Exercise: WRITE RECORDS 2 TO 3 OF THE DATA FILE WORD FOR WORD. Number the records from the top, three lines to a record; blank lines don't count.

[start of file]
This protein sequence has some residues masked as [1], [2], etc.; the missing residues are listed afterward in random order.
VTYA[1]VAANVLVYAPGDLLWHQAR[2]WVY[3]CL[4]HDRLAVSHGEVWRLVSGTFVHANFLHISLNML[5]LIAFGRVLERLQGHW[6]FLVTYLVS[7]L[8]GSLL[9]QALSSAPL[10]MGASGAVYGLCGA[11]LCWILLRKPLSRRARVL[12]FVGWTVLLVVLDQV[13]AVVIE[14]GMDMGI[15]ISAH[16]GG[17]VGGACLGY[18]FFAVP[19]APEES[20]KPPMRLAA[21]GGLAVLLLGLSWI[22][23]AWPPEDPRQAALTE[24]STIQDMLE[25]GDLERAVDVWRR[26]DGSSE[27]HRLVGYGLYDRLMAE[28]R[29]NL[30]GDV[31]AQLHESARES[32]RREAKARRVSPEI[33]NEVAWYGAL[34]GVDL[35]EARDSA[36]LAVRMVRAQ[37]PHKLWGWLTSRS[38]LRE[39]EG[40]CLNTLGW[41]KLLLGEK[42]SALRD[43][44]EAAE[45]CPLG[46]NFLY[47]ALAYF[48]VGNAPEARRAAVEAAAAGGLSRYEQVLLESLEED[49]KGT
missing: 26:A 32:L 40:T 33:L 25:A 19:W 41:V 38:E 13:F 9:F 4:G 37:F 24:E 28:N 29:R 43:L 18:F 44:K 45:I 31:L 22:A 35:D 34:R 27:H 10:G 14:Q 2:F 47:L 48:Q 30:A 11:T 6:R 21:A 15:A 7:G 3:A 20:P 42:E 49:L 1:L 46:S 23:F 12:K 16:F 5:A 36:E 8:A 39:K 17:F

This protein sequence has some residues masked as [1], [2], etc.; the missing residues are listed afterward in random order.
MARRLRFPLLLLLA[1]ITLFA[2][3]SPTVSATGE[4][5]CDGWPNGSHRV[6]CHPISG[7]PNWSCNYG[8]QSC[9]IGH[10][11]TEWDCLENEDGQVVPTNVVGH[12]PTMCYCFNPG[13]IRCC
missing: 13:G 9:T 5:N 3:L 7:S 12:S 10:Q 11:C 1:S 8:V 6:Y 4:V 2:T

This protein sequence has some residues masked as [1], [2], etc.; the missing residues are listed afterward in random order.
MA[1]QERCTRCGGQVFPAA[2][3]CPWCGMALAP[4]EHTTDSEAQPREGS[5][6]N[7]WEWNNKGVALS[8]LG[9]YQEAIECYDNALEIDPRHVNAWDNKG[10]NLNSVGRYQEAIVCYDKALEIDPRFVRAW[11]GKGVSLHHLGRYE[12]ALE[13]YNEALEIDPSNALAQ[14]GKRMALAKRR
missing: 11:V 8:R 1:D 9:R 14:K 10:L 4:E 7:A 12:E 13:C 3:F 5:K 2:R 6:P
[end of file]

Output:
This protein sequence has some residues masked as [1], [2], etc.; the missing residues are listed afterward in random order.
MARRLRFPLLLLLA[1]ITLFA[2][3]SPTVSATGE[4][5]CDGWPNGSHRV[6]CHPISG[7]PNWSCNYG[8]QSC[9]IGH[10][11]TEWDCLENEDGQVVPTNVVGH[12]PTMCYCFNPG[13]IRCC
missing: 13:G 9:T 5:N 3:L 7:S 12:S 10:Q 11:C 1:S 8:V 6:Y 4:V 2:T

This protein sequence has some residues masked as [1], [2], etc.; the missing residues are listed afterward in random order.
MA[1]QERCTRCGGQVFPAA[2][3]CPWCGMALAP[4]EHTTDSEAQPREGS[5][6]N[7]WEWNNKGVALS[8]LG[9]YQEAIECYDNALEIDPRHVNAWDNKG[10]NLNSVGRYQEAIVCYDKALEIDPRFVRAW[11]GKGVSLHHLGRYE[12]ALE[13]YNEALEIDPSNALAQ[14]GKRMALAKRR
missing: 11:V 8:R 1:D 9:R 14:K 10:L 4:E 7:A 12:E 13:C 3:F 5:K 2:R 6:P